US aid for US interests, as long as Egypt wants it

Mohamed Elmenshawy , Thursday 13 Jun 2013

Although Egyptian-US relations have witnessed ups and downs in the last four decades, Washington has never cut off aid to Egypt, and likely never would

Q: Why does Washington continue to give Egypt aid worth $1.55 billion annually?

A: Because Egypt’s rulers accept and want this assistance.

Q: When will Washington stop giving Egypt this aid?

A: When Egypt’s rulers decide to turn it down.

This is the perplexing dilemma of aid in a nutshell. This article explains the above questions and answers. We begin with current serious tensions between Cairo and Washington triggered by the so-called "NGO trial" concerning US organisations operating in Egypt. Verdicts by the Cairo Criminal Court 4 June sentenced 43 defendants, including 16 Americans, to up to five years in prison.

Despite angry statements by the White House, State Department and several members of the US Congress only hours after the court decision, condemning the verdicts, these statements amounted to no more than describing the sentences as "politically motivated." Some called for US aid to be used to put pressure, with the possibility of halting aid altogether, but no more.

Then, Reuters revealed a document signed by US Secretary of State John Kerry 9 May asking Congress to approve Egypt’s 2013 aid package because it serves US national interests, and confirming the US has no intention of tampering with aid to Egypt, especially the military package. The document stated that military aid to Egypt serves US national interests, including boosting security in the Sinai Peninsula and helping prevent attacks from the Gaza Strip against Israel, as well as combatting terrorism and securing passage through the Suez Canal and the use of Egyptian airspace.

The memo added that military assistance to Egypt can contribute to protecting borders in North Africa and building strong relations between the US and Egyptian armies, creating cordiality and respect. The document further asserted that the Egyptian army is a partner in spreading peace and security in the region, and has upheld the Egypt-Israel Peace Treaty for 30 years.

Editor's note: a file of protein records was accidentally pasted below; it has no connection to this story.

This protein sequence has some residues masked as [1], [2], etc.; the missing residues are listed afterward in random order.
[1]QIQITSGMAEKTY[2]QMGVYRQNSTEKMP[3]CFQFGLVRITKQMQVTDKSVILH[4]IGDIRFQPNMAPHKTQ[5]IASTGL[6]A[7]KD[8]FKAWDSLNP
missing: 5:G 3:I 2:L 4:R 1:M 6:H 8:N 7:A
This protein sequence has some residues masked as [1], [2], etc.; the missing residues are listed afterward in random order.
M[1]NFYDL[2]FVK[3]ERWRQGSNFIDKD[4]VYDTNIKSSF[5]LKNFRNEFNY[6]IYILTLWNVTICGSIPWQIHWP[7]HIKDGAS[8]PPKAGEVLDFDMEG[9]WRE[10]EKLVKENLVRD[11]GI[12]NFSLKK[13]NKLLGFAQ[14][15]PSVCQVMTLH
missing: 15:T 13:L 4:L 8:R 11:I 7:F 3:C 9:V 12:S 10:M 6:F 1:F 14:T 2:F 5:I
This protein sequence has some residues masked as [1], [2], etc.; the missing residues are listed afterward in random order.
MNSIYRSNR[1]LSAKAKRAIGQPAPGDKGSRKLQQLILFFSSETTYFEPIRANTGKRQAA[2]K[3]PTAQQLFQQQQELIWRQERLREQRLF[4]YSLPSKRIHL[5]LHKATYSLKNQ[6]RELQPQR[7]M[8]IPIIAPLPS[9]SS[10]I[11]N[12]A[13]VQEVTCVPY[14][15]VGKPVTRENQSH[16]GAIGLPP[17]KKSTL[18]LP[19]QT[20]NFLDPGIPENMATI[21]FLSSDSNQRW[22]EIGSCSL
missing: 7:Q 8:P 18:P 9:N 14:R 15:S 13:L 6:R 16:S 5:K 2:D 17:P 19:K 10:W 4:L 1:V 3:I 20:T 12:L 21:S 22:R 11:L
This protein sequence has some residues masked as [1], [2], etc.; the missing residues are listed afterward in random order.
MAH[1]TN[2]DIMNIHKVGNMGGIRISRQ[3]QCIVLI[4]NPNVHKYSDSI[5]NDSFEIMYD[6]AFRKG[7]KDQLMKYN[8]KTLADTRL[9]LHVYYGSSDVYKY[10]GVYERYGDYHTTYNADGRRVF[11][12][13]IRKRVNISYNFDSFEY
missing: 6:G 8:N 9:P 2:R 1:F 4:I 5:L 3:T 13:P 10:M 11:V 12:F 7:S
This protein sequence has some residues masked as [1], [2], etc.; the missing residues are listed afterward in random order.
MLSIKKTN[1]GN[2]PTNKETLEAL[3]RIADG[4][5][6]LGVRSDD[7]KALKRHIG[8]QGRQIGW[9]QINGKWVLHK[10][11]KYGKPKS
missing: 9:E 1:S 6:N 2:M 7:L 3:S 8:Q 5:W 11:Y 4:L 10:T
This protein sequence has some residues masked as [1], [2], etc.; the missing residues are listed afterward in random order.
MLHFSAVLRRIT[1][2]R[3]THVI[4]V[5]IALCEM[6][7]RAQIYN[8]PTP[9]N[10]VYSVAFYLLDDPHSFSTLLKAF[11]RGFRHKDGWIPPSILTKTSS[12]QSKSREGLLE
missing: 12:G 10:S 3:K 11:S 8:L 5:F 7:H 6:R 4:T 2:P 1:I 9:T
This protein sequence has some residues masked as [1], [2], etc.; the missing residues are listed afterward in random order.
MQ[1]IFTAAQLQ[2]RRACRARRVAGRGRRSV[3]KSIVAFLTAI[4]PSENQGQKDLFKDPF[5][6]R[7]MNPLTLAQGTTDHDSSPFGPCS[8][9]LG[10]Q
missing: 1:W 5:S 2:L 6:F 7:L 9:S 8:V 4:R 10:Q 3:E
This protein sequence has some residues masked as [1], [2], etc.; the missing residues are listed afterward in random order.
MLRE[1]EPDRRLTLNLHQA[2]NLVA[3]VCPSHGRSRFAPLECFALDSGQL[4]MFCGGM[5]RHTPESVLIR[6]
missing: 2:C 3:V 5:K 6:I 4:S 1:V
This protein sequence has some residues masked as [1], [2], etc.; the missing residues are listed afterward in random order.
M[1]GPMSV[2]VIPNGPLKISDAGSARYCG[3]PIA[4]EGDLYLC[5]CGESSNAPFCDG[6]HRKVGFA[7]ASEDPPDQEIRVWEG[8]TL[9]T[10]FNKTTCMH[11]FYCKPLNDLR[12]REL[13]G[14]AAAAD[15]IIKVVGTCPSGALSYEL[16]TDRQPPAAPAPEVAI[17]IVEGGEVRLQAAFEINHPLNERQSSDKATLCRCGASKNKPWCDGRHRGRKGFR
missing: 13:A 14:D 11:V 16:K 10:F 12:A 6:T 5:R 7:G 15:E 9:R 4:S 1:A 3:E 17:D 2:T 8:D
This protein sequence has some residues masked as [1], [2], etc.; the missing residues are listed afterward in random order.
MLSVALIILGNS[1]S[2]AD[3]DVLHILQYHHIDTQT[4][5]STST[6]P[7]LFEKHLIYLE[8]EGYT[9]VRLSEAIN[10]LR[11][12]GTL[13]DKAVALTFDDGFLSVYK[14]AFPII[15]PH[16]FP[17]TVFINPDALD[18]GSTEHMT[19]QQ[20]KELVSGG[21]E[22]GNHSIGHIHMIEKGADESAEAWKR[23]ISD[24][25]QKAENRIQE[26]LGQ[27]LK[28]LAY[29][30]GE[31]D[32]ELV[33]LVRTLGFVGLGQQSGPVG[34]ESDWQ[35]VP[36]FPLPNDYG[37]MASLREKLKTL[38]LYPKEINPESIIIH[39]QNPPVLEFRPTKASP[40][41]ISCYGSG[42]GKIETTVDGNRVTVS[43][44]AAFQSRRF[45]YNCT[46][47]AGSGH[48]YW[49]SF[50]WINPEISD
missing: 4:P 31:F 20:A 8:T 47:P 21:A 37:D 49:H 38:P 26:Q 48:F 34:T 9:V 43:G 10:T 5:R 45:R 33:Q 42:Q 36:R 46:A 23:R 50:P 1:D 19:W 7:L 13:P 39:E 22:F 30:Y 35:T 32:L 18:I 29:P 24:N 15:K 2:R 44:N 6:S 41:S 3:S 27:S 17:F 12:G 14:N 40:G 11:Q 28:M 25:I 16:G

Thus, the draft federal budget for 2014 kept the same level of assistance to Egypt this year, at $1.3 billion in military aid and $250 million in non-military assistance.

What is the aid for?

In politics, no country gives assistance to another for free or without a return. Interests bring countries together. Few interests are constant and stable; most are changeable and unstable. While the Americans often remember they give Egypt large sums of military and non-military assistance, they ignore to mention what their country reaps in return for this aid.

When relations between the two countries were strained, during George W Bush’s tenure, specifically in mid-2006, some members of the Foreign Relations Committee in Congress requested a comprehensive report about US military assistance to Egypt. Members wanted the report to focus on Washington’s rewards and gains from this handout.

A 43-page report to Congress by the General Accounting Office (GAO) — published in full on the organisation’s website — points to a great many US interests served by military aid to Egypt. The report notes that US officials and several experts who were consulted during the research of the report said aid to Egypt helps promote US strategic goals in the region. Thus, threats to cut military aid are unrealistic, which is why former chairman of the Joint Chiefs of Staff Mike Mullen warned Congress of the dangers of reducing military aid to Egypt. Mullen said this assistance carries a high value and no other country can do what Egypt does in serving US interests in the Middle East.

Washington is worried about losing its Egyptian ally and did not dare take such a step before the revolution. The US may now only take this step if Egypt overruns red lines that are not clearly defined (except for annulling the peace treaty with Israel).

Accordingly, Mubarak did not hesitate to imprison Saad Eddin Ibrahim (a dual Egyptian-US citizen) and then Ayman Nour. Washington protested, and then President Bush protested, and friends of the Egyptian opposition in Congress were angered. But Mubarak did not yield and only released them once he felt like it.

US aid or aiding the US?

Although Egyptian-US relations witnessed many tremors over the past 40 years, Washington never cut military aid to Egypt. Although Congress adamantly and repeatedly issues threats to cut assistance if Egypt’s rulers do not change certain policies, this has never happened. This begs the question of why Egypt continues to receive this aid.

The answer, simply, came last week in a statement by State Department spokesperson Jennifer Psaki who said the US is not bound by the Camp David Agreement to give aid to Egypt, but Washington offers this assistance because it serves US national interests in this critical and volatile region.

Hence, it is impossible to imagine any US administration would risk its special relations with Egypt and cut off military aid.

Will Cairo surprise the world and take control of the situation and liberate Egypt’s foreign policies from the burden of the unholy marriage to Washington? When will our rulers clearly declare “No” to US military assistance to Egypt?

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